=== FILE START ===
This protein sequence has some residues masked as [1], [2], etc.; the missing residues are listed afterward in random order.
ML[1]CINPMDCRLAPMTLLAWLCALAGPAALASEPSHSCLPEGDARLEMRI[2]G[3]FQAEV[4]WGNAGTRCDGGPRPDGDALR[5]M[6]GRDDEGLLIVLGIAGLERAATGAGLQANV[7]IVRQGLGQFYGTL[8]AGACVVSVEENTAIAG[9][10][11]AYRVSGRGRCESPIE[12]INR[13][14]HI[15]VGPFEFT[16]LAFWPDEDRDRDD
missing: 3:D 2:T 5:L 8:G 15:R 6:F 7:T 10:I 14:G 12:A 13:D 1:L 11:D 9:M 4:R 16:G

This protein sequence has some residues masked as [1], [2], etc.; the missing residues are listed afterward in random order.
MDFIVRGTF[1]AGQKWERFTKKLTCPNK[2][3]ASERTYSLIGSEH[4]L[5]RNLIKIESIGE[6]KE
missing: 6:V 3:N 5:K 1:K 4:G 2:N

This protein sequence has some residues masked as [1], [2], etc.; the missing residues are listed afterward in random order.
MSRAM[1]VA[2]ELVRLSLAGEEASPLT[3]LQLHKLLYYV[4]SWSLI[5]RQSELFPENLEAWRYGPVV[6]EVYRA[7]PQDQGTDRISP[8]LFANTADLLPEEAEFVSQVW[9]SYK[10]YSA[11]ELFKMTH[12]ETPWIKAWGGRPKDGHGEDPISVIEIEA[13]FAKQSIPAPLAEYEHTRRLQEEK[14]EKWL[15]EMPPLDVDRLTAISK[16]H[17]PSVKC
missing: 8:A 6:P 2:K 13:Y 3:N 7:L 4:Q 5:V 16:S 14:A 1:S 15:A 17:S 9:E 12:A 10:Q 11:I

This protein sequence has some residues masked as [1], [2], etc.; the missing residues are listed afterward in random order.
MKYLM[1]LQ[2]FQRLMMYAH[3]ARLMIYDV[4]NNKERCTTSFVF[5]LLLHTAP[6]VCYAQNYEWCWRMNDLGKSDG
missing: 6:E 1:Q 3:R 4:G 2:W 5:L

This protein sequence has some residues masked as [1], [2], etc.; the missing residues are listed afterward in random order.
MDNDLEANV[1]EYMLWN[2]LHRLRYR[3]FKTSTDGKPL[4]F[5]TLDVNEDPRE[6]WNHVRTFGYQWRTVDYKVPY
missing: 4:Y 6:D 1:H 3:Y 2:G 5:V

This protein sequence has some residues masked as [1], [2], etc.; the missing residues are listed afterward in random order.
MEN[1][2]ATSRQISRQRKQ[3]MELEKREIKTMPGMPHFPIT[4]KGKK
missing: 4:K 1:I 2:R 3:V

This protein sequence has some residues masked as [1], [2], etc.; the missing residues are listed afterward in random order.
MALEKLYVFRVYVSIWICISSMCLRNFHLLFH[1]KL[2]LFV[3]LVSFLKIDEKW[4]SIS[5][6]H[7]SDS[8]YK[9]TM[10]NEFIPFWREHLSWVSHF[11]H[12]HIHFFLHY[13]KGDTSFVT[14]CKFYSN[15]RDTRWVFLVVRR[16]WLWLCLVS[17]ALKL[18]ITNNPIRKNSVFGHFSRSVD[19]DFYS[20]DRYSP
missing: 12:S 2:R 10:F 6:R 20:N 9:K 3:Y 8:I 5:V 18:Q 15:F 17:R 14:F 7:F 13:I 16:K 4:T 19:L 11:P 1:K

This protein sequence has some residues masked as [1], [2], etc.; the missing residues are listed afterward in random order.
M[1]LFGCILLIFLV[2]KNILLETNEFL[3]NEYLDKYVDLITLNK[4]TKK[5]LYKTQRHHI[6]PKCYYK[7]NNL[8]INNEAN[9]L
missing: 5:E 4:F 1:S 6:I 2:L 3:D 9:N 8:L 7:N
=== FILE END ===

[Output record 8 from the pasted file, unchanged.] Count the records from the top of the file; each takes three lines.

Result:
This protein sequence has some residues masked as [1], [2], etc.; the missing residues are listed afterward in random order.
M[1]LFGCILLIFLV[2]KNILLETNEFL[3]NEYLDKYVDLITLNK[4]TKK[5]LYKTQRHHI[6]PKCYYK[7]NNL[8]INNEAN[9]L
missing: 5:E 4:F 1:S 6:I 2:L 3:D 9:N 8:L 7:N